April 4, 2006
Sharp rise in number of drivers caught on the phone
The number of motorists caught driving and using mobile phones has risen by nearly 75 per cent in a year, The Times has learnt.
The number of fixed penalty notices has risen from 80,000 in 2004 to more than 140,000 last year. The proceeds for the Treasury exceed �7 million.
Some forces have been checking speed-camera pictures for drivers using mobile phones while others are using routine automatic number plate recognition checks to catch motorists chatting and driving.
Next year penalties for driving while using a handheld mobile will rise from �30 to �60. On top of this the offence will carry a three-point driving licence endorsement.
The risk of being caught by police differs widely across the country. Drivers are most likely to be caught on their mobile phones in Northern Ireland, where one in 103 members of the population has received a fixed penalty notice. One in 195 people in the Central Scotland Police area has been fined, with drivers in urban areas such as Manchester, London and Merseyside also likely to be penalised. Just one in 1,139 Sussex residents has been fined, while Devon and Cornwall and Humberside Police were also less likely to impose the fixed penalties.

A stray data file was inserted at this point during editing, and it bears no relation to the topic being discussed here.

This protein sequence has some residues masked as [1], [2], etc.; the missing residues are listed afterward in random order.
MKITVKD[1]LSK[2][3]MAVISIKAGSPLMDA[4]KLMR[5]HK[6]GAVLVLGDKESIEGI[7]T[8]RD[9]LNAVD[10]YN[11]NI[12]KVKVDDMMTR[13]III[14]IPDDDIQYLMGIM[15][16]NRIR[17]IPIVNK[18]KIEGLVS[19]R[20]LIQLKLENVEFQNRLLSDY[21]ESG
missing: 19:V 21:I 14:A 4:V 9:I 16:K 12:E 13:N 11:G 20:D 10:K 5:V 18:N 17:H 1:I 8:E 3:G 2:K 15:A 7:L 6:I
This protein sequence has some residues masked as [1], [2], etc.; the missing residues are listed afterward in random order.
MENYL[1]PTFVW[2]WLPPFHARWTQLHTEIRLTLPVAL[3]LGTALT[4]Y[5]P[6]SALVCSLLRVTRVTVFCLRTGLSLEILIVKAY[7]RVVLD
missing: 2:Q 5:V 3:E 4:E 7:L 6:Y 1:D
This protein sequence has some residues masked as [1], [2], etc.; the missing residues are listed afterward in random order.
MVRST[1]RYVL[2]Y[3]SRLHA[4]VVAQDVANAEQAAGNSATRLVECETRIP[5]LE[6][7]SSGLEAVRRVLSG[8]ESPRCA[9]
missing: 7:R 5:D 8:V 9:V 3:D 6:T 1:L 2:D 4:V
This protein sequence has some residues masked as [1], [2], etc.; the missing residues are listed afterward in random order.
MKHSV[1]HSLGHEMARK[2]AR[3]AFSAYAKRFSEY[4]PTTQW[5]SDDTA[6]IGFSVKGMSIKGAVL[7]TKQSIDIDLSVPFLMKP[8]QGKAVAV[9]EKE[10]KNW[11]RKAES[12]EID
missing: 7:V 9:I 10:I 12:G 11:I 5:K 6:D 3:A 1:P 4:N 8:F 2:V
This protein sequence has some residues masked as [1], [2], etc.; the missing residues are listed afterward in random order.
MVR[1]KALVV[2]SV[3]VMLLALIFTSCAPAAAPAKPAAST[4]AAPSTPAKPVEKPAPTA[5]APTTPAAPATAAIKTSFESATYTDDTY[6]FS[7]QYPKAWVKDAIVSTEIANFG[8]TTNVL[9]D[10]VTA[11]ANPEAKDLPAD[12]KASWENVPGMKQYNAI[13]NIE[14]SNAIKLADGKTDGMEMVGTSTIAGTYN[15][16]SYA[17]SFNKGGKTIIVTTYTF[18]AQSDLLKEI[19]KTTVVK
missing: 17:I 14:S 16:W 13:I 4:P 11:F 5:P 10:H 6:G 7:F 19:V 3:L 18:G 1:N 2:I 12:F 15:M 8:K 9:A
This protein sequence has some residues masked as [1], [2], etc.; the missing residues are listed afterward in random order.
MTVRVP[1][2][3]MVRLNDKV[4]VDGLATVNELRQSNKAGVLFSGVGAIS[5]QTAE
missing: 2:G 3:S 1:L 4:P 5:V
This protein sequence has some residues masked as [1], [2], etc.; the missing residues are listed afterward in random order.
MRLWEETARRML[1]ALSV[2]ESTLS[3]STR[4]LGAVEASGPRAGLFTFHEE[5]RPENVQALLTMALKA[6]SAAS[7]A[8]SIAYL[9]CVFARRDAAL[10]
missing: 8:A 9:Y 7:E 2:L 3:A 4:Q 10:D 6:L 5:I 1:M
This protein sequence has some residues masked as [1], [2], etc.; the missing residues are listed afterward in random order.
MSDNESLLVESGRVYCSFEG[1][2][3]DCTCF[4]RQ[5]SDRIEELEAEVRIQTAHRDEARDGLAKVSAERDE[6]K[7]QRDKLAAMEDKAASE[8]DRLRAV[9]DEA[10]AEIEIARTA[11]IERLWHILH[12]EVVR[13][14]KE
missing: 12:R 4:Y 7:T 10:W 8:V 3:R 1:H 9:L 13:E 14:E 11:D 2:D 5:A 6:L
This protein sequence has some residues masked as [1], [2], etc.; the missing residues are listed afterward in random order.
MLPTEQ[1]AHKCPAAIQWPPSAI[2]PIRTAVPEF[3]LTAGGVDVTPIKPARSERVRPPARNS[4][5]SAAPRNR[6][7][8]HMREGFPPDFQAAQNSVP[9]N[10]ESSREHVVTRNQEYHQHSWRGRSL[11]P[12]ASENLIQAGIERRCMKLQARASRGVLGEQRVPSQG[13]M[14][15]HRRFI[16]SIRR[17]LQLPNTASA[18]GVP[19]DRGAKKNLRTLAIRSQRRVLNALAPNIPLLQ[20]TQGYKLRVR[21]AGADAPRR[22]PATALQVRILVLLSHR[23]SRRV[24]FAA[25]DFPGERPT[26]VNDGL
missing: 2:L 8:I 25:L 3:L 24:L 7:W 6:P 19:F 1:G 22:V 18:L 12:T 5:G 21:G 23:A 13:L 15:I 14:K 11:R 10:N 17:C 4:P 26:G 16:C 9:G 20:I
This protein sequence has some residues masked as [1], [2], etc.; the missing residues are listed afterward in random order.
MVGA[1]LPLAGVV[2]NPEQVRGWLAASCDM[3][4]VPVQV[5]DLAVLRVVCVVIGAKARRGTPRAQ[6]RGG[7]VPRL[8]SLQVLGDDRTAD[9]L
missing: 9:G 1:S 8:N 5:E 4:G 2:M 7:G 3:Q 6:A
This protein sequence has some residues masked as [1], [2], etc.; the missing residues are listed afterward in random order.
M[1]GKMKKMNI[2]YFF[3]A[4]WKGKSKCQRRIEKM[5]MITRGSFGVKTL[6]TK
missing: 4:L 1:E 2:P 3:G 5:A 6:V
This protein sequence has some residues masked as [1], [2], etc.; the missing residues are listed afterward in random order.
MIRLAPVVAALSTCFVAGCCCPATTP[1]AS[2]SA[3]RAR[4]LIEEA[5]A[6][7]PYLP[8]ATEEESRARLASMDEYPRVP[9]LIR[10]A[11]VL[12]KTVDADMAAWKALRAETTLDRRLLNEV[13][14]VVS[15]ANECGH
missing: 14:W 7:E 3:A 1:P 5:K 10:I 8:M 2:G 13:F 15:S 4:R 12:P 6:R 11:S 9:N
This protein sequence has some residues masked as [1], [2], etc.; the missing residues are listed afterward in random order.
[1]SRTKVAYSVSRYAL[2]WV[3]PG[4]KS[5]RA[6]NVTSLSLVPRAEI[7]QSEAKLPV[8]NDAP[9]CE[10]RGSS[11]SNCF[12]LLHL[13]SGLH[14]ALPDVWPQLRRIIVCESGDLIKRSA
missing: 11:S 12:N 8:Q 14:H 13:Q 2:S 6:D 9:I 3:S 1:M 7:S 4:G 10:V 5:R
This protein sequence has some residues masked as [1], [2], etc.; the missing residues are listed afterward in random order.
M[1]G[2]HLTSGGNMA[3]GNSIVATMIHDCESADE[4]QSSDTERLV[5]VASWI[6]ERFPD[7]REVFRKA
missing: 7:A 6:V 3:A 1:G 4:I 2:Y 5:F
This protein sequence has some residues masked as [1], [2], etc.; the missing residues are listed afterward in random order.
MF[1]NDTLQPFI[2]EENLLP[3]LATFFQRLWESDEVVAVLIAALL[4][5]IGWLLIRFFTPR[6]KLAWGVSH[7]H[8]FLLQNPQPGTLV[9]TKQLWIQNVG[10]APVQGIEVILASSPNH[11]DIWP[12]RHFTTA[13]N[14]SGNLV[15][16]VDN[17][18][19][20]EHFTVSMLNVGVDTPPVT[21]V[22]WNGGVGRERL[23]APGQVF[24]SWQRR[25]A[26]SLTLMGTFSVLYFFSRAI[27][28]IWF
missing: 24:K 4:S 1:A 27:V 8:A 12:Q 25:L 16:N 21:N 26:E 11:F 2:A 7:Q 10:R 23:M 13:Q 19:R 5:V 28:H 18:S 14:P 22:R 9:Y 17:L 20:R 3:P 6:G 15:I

Police forces say they have had to abandon the softly-softly approach, because drivers refuse to face up to the risks of driving while on the phone.
Although patrols remain the most common method of catching drivers, the implementation of Automatic Number Plate Recognition has also contributed to the rise in fines, as the system had led to more vehicles being observed and more drivers being caught.
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